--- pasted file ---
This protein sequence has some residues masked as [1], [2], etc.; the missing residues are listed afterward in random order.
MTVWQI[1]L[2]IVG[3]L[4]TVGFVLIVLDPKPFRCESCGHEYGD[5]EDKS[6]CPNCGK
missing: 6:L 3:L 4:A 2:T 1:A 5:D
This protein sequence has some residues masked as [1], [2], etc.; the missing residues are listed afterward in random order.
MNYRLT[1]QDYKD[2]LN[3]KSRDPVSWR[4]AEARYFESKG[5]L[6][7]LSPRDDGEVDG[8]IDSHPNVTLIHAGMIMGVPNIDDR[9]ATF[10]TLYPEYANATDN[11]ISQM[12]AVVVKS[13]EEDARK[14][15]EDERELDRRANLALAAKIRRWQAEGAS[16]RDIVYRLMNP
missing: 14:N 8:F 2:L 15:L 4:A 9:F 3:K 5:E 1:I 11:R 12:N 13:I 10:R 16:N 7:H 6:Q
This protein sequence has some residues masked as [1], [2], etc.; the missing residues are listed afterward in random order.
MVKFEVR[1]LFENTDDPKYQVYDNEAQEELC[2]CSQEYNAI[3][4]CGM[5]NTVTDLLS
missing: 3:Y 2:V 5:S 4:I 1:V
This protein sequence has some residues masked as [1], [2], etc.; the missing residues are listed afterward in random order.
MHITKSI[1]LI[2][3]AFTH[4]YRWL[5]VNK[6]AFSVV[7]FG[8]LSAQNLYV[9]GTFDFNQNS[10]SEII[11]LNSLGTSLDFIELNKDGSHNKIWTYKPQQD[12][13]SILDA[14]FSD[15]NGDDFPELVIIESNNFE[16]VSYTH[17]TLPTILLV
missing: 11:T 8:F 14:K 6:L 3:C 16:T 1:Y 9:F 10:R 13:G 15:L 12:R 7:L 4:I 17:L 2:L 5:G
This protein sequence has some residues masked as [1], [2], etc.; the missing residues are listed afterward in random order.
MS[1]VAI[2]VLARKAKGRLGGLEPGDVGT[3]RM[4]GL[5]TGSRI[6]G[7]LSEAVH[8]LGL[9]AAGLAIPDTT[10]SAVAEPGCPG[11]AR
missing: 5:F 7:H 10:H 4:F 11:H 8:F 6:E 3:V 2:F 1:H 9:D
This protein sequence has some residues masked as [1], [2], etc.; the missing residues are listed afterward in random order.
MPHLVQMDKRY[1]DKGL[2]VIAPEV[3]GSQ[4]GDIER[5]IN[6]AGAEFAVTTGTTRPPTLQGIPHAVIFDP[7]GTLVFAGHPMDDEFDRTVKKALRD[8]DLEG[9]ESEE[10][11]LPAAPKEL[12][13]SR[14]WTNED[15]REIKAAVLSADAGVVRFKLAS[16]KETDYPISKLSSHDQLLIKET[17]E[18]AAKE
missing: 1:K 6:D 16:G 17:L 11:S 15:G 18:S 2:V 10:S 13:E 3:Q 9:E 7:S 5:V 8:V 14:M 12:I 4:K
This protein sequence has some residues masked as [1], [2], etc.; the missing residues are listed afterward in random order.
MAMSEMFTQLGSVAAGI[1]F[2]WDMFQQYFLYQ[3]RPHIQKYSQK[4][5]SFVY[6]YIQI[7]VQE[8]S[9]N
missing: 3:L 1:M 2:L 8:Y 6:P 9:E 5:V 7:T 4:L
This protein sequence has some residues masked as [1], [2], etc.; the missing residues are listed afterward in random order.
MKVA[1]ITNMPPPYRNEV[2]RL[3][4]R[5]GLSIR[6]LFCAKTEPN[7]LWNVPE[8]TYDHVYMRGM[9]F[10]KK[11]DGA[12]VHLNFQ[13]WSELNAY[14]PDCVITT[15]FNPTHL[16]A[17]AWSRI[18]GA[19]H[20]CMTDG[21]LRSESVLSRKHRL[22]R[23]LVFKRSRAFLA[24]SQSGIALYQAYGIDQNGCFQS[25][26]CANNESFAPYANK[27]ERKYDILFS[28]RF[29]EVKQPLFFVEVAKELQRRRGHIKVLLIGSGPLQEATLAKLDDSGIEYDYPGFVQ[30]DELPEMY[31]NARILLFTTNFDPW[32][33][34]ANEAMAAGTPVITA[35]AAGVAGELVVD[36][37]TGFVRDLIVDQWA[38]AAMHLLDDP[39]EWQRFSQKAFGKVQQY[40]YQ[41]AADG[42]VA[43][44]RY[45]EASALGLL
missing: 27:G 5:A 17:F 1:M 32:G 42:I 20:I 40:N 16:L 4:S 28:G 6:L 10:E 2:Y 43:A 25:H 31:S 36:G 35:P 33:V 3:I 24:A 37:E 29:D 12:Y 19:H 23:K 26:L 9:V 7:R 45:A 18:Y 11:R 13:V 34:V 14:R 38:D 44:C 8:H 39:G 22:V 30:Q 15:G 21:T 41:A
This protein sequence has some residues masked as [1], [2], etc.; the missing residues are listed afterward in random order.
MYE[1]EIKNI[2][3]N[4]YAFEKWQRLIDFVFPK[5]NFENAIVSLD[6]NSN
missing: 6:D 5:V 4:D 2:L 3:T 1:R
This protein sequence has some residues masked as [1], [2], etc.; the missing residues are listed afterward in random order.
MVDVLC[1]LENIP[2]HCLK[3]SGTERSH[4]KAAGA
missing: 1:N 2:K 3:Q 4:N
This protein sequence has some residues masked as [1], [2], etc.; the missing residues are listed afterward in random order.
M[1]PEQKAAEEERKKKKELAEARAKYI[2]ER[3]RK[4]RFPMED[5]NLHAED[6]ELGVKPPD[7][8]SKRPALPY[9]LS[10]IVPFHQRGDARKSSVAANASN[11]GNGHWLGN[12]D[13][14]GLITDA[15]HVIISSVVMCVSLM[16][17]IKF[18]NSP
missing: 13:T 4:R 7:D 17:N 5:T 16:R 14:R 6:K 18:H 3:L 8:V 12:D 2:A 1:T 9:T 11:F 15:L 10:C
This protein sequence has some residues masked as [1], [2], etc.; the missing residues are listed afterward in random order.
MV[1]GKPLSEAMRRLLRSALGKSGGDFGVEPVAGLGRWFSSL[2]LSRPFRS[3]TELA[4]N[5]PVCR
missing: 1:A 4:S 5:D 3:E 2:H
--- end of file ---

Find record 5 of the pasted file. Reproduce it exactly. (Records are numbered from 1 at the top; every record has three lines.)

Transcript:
This protein sequence has some residues masked as [1], [2], etc.; the missing residues are listed afterward in random order.
MS[1]VAI[2]VLARKAKGRLGGLEPGDVGT[3]RM[4]GL[5]TGSRI[6]G[7]LSEAVH[8]LGL[9]AAGLAIPDTT[10]SAVAEPGCPG[11]AR
missing: 5:F 7:H 10:H 4:F 11:H 8:F 6:E 3:V 2:F 1:H 9:D